The red-leaved fig is a semi-deciduous, shady tree or rock-splitter, and a beautiful specimen for a large rock garden, but because of its aggressive root- system, it is not recommended for small gardens. It can make a magnificent bonsai specimen or container plant-a showy tree in early spring with its red or coppery new leaves.
Ficus ingens is an evergreen tree with a briefly deciduous period, is up to 10 m, occasionally higher, with a rounded or spreading crown and with a spread of up to 30 m wide. All the parts have milky latex when broken. The bark is grey, smooth and becomes cracked in older specimens.
The heart-shaped or lanceolate, dull green leaves are hairless and leathery, with conspicuous yellow veins running parallel from the midrib and loping along the margin with three distinct veins at the base, up to 165 mm long and 85 mm wide. New leaves are coppery or reddish.
Stalked fruit or small figs are borne in pairs or singly in the leaf axil or on bare stems below the leaves. Figs are white at first, becoming pink, red or purple when mature and are soft and fleshy. Fruits are found on the tree usually throughout the year but peaking in summer.
This species does not seem to be threatened by any means and does not need to be protectd by any law. The tree is able to establish itself through its massive root-system. The birds distribute the figs and therefore the seeds.
Distribution and Habitat
Ficus ingens grows in various habitats but usually outside forest and prefers rocky outcrops and cliff faces throughout the bushveld, wooded grassland and coastal regions. It occurs in the moist eastern subtropical or temperate regions of South Africa from the Albany District in the Eastern Cape northwards through KwaZulu-Natal, the northern provinces and further northwards into tropical Africa as far north as Ethiopia and Saudi Araubia and across into West Africa. The roots spread across rock faces and penetrate almost imperceptible cracks, sometimes splitting the rock.
Derivation of name and historical aspects
Ficus is the classical Latin name the Romans gave to the shrubby common fig tree Ficus carica from Asia, whose leaves the Bible tells us were worn by Adam and Eve (Macoboy 1979). It is uncertain why Miquel, when he described this species for the first time in 1847, used the specific name ingens, which means enormous or huge. The leaves or tree are certainly not the largest in the genus. In Gauteng area the trees attain a height of only 8 m.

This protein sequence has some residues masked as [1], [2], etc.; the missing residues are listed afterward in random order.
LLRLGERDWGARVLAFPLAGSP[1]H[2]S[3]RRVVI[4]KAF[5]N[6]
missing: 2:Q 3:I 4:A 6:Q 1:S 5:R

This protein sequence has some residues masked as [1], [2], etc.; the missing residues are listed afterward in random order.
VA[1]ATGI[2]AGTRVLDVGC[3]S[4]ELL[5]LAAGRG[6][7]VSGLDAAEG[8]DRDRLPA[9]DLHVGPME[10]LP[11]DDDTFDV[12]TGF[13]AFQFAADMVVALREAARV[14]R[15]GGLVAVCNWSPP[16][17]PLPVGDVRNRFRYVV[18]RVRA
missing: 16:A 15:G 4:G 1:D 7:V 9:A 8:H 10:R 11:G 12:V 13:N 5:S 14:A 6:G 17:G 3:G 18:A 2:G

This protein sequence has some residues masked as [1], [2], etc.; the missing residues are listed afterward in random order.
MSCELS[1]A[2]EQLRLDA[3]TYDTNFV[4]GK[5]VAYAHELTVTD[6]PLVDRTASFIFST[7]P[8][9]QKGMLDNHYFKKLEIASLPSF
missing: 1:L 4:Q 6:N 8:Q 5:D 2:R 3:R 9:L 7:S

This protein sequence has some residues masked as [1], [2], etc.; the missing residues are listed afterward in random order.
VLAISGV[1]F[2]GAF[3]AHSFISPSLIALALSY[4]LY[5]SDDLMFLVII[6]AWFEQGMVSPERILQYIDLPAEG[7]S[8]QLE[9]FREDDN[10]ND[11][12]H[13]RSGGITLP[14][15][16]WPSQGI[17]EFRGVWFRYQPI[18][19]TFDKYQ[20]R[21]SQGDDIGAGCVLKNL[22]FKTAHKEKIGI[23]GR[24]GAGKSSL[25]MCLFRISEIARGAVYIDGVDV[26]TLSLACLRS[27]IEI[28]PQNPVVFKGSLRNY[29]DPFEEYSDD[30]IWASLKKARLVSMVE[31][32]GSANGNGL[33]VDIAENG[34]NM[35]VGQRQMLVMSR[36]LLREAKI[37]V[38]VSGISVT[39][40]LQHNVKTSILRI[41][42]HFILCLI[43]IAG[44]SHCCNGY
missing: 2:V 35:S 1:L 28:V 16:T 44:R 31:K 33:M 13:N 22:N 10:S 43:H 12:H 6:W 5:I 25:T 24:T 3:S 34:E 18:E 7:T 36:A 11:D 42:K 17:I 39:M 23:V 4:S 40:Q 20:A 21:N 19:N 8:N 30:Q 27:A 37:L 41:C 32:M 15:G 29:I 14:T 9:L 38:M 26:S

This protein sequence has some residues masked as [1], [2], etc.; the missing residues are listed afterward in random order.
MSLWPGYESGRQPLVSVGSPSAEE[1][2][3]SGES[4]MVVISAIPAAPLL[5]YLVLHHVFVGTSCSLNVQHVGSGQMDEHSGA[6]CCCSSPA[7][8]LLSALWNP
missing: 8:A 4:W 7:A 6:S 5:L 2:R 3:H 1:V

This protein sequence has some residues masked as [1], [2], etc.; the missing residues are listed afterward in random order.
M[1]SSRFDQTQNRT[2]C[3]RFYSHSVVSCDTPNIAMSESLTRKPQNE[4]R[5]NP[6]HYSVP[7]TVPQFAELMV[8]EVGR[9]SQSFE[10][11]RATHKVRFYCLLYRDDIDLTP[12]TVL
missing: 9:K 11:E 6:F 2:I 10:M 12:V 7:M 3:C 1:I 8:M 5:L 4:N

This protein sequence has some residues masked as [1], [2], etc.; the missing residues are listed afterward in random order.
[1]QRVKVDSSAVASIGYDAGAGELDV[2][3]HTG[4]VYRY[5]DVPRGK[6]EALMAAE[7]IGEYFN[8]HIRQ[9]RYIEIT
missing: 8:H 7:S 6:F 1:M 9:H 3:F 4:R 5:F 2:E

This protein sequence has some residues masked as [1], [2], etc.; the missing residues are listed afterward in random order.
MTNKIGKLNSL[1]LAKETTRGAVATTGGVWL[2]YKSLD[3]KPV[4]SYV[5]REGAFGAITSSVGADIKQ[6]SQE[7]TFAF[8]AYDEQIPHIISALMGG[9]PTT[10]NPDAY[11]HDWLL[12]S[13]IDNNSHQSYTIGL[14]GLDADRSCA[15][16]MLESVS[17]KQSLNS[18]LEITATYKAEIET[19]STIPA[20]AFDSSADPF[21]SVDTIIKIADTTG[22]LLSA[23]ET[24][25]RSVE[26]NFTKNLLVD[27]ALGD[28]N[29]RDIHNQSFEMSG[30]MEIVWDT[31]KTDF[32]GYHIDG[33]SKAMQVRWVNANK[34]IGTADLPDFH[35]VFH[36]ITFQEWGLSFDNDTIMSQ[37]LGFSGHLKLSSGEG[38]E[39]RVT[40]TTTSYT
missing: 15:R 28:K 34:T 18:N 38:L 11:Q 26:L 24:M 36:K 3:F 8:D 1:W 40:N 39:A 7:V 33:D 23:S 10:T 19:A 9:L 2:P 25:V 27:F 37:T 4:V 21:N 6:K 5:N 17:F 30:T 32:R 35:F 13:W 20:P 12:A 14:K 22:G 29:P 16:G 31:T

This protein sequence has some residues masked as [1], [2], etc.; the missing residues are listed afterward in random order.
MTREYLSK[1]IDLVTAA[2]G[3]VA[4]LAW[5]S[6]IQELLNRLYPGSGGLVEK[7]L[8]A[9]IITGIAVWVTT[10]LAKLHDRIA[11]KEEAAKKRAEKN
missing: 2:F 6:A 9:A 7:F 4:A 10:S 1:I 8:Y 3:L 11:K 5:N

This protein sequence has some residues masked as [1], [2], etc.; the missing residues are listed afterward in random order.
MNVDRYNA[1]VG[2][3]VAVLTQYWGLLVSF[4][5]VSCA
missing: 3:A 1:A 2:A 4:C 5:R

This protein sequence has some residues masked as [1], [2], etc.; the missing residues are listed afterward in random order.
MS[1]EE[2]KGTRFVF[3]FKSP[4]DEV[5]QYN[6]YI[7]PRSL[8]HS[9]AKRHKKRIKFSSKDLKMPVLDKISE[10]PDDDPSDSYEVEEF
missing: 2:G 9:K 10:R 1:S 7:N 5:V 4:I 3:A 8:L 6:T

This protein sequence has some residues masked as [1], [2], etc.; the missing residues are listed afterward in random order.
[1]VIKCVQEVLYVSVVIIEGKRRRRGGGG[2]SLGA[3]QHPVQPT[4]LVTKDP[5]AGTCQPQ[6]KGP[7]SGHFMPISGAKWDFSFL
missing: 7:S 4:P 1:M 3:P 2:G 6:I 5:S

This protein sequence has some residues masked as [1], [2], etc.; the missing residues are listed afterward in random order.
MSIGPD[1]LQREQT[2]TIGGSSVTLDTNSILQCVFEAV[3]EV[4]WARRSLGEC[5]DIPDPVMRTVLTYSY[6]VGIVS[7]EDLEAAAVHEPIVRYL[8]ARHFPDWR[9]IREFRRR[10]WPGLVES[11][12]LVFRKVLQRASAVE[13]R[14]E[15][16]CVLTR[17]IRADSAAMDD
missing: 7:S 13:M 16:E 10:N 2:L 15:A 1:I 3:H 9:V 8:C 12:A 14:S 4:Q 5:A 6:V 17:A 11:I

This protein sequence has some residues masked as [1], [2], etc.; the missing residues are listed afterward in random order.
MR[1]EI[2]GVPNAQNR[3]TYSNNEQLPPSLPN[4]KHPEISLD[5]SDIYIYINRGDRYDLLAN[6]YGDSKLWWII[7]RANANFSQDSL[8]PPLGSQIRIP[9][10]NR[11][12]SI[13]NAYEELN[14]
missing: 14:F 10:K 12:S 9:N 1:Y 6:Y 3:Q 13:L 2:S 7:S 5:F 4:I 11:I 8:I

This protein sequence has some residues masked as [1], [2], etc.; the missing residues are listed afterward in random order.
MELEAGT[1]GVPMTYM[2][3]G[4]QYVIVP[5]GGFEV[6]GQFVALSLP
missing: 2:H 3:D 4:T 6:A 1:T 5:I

The most famous specimen of Ficus ingens in southern Africa is the large fig tree known as 'the Inhabited Tree' or 'Moffat's Tree'. The missionary Robert Moffat, while on his way to the Matabele chief in 1829, came across an enormous tree in the Rustenburg District in North-West Province in whose spreading branches were built seventeen conical huts in three tiers, all above ground level beyond the reach of lions (Burrows & Burrows 2003).
The genus belongs to the relatively large Moraceae or fig and mulberry family. It comprises 37 genera and roughly 1 100 species. There are 27 species of Ficus indigenous to the Flora of southern Africa region. From the ± 750 species of the genus Ficus, about 110 occur in Africa and Madagascar. The Australian region is the richest with ± 500 species and the New World has 150 species.
All fig trees depend entirely on fig wasps for pollination, and in turn, the fig wasps can breed nowhere else but inside figs. Hundreds of tiny flowers of Ficus line the inside of the fig or central cavity where they can only be reached by the wasps crawling through the ostiole or opening. Once inside, the wasps pollinate the flowers. This relationship between the Ficus species and wasps is highly host-specific, each tree species pollinated by only one wasp species and neither party can survive without the other. Once the wasps have pollinated the fig, it ripens, changing colour and smell, which attracts fruit-eating birds, bats, monkeys and even lizards (Van Noort 2004). The pollinator of F. ingens is the wasp Platyscapa soraria.
Uses and cultural aspects
The fruit are edible but not always as palatable as Ficus carica, although mammals and birds eat the fruit. Extracts of the bark are administered to cows with a low milk production. The latex is used as a substitute disinfectant for iodine. The leaves of F. ingens and F. salicifolia are known to be toxic and nervous disorders have been reported where cattle have eaten the leaves during dry spells (Myburgh et al. 1994).
Growing Ficus ingens
It has an aggressive root system and should therefore not be planted near buildings, swimming pools, drainage or sewerage systems. It is popular as a container plant and as a bonsai. Because it is such a lovely shade tree and is fast growing, it is suitable for large rock gardens. Farmers can plant this tree for shelters in camps for their livestock (Venter & Venter 2005), but should remember that the leaves are reportedly toxic.
F. ingens is able to tolerate moderate frosts, particularly when it is protected during the winter months for the first few years. Plants can be produced from seed, cuttings or truncheons.
References and further reading
- Burrows, J. & Burrows, S. 2003. Figs of southern and south-central Africa. Umdaus Press, Hatfield.
- Joffe, P. 2001. Creative gardening with indigenous plants. Briza Publications, Pretoria.
- Myburgh, J.G., Fourie, N., Van der Lugt, J.J., Kellerman, T.S., Cornelius, S.T. & Ward, C. 1994. A nervous disorder in cattle, caused by the plants Ficus ingens var. ingens and Ficus cordata subsp. salicifolia. Onderstepoort Journal of Veterinary Research 61: 171-176.
- Nichols, G. 2005. The indigenous garden. Draping green over rocks. Farmers Weekly 30 September 2005.
- Macoboy, S. 1979. What tree is that? Lansdowne Press, Sydney.
- Van Noort, S. 2004. How fig trees are pollinated. Veld & Flora 90: 13-15.
- Venter, F. & Venter, J.A. 2005. Benut ons inheemse bome, edn 2. Briza Publications, Pretoria.